Mark Bieda


My name is Mark Bieda. I am a computational biologist/bioinformatician. I have a rare combination of 10+ years computational and 10+ years wet-lab experience. I have expertise in Cancer Biology, Genomics/Bioinformatics, and Neuroscience.
AB Harvard
PhD Stanford

About Me

I’m basically interested in doing great science that makes a difference. I try. The focus of my work is computational biology, mostly bioinformatics. I received my AB in Biochemistry from Harvard and my PhD in Neuroscience from Stanford. I have expertise in neuroscience, genomics/bioinformatics, and cancer biology. I’ve published in Nature, Cell, Genome Research, BMC Bioinformatics, and several other journals. I’ve worked on my own projects, collaborated with small groups, and been a part of big consortia (I was part of the ENCODE pilot project for about 3 years).

This is the personal website of Mark C. Bieda, the biomedical scientist. There are other Mark Biedas, at least one who works in fields allied to mine. But I'm the guy publishing in bioinformatics, genomics, and neuroscience.


In short - I'm interested in doing great science that affects the bigger world. This leads to projects in various areas and I have a particular interest in cancer genomics and neurogenomics.

I like having a mix of collaborative projects. I am happiest when projects have both wet and dry lab components (although I focus on the dry lab side).

I have a rare combination of very extensive computational experience and very extensive wet-lab experience. This has led to range of interesting projects.

See Expertise for a short (and optional longer) description of my various areas of technical expertise.

Neuroscience (including Neurogenomics)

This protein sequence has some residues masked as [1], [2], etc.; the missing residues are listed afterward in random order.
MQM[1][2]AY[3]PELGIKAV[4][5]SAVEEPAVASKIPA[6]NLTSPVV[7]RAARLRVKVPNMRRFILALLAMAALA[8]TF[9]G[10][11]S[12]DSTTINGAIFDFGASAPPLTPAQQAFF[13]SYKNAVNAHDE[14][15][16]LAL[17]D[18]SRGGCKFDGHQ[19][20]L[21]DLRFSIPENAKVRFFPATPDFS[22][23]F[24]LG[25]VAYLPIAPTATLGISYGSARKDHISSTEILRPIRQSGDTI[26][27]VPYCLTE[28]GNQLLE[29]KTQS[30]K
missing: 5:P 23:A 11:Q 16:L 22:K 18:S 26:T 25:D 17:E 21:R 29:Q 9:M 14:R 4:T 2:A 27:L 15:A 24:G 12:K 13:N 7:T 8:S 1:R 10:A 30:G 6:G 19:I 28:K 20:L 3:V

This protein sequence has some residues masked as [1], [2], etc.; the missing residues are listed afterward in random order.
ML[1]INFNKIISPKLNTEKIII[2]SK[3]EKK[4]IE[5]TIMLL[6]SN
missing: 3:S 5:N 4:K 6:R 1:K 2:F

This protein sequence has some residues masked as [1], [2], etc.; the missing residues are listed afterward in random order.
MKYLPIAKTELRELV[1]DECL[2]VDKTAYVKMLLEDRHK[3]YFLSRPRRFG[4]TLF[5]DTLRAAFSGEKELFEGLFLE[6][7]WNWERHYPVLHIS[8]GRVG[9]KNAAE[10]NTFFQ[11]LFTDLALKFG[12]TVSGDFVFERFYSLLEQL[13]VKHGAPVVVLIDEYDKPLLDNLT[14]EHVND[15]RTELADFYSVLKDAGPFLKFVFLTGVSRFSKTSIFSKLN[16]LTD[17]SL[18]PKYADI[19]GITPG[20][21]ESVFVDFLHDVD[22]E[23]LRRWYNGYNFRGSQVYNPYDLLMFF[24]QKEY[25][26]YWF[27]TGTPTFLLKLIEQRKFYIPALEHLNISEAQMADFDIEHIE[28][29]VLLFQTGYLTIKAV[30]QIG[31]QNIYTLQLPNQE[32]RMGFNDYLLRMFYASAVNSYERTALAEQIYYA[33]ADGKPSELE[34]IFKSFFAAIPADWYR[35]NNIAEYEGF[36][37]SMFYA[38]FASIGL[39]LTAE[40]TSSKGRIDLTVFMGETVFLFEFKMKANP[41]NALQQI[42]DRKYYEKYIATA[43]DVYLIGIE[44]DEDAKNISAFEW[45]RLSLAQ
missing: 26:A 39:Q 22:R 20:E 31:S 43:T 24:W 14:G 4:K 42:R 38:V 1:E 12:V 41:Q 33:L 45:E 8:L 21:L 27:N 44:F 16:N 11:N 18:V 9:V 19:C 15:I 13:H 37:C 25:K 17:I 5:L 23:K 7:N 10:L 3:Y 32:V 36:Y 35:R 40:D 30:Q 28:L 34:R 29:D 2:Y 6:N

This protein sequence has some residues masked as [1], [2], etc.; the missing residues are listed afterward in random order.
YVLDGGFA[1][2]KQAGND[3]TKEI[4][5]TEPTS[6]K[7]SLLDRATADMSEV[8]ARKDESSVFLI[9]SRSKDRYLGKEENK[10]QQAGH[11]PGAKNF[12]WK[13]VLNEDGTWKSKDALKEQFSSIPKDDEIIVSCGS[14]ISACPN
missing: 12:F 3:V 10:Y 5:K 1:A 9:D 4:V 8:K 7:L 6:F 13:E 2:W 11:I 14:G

• PhD in Neuroscience, Stanford University
  • publications in bioinformatics as applied to neurogenomics
  • very extensive wet lab experience
  • several publications in neurogenomics and physiology
  • ~6 years and continuing service on the Research Management Committee of NeuroDevNet (now Kid's Brain Health Network), a CIHR network of excellence

Why neuroscience?

Because the brain is fundamentally mysterious (just think consciousness, among many mysteries) and the brain is an exceptionally interesting complex system. In recent times, I have become very interested in brain disorders, ranging from neurodevelopmental disorders (e.g. autism) to mental disease (e.g. bipolar disease; drug addiction) to degenerative diseases (Alzheimer’s disease in particular).

Click here for Neuroscience and Neurogenomics Publications

Genomics and Bioinformatics

(Small clarification: I use “genomics” as a catch-all term to include all the ‘omics fields – from studies of the transcriptome to the epigenome to the genome to many others).


  • former member of ENCODE pilot project
  • E2F1 (and other E2Fs) localization – overturned expected results
  • ChIP-seq, RNA-seq, general sequence alignment and other expertise
  • focus on genome-scale analysis and results
  • highly cited work in neurogenomics and cancer genomics
  • won international competition for ChIP-chip algorithm development
  • ongoing focus of Bieda lab
  • ongoing service component – work on NeuroDevNet and with CBCF grant panel focuses on genomics/bioinformatics issues

Why genomics and bioinformatics?

“The proper study of mankind is man” – Alexander Pope

Understanding the genome is essential for understanding what it is to be human. This is a huge, complex, difficult to unravel topic. Hence, I’m interested. Genomics impacts all areas of biology (just as genetics does) and bioinformatics is absolutely essential for correct interpretation of (nearly all) genomic datasets. So I became very interested in genomics and bioinformatics.

My work has focused on genome-scale epigenetics and, for the past 10 years, bioinformatics dealing with epigenetic datasets.

Click here for Genomics and Bioinformatics Publications

Cancer Biology


  • critical work on localization of E2F1, a important cell-cycle gene, in cancer
  • wet-lab molecular biology expertise